Human adipose tissue levels of persistent organic pollutants and metabolic syndrome components: Combining a cross-sectional with a 10-year longitudinal study using a multi-pollutant approach.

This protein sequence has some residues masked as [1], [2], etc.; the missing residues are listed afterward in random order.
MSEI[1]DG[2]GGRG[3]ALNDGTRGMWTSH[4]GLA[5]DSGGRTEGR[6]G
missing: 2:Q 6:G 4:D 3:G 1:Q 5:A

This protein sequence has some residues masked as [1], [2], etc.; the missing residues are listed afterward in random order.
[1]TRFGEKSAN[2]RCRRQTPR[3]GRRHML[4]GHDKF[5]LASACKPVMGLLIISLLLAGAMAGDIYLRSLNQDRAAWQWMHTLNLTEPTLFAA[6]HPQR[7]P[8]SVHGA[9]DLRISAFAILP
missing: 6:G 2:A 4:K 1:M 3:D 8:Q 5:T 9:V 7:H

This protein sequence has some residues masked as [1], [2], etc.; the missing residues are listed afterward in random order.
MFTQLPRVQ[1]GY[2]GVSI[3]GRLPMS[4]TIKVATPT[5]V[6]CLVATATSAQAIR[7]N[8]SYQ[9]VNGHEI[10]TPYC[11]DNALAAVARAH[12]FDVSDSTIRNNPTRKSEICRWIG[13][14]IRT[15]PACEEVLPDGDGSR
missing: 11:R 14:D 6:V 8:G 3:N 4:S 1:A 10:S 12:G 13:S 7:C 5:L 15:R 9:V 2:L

BACKGROUND Adipose tissue (AT) is involved in several physiological functions, including metabolic regulation, energy storage, and endocrine functions. OBJECTIVES In this review we examined the evidence that an additional function of AT is to modulate persistent organic pollutant (POP) toxicity through several mechanisms. METHODS We reviewed the literature on the interaction of AT with POPs to provide a comprehensive model for this additional function of AT. DISCUSSION As a storage compartment for lipophilic POPs, AT plays a critical role in the toxicokinetics of a variety of drugs and pollutants, in particular, POPs. By sequestering POPs, AT can protect other organs and tissues from POPs overload. However, this protective function could prove to be a threat in the long run. The accumulation of lipophilic POPs will increase total body burden. These accumulated POPs are slowly released into the bloodstream, and more so during weight loss. Thus, AT constitutes a continual source of internal exposure to POPs. In addition to its buffering function, AT is also a target of POPs and may mediate part of their metabolic effects. This is particularly relevant because many POPs induce obesogenic effects that may lead to quantitative and qualitative alterations of AT. Some POPs also induce a proinflammatory state in AT, which may lead to detrimental metabolic effects. CONCLUSION AT appears to play diverse functions both as a modulator and as a target of POPs toxicity.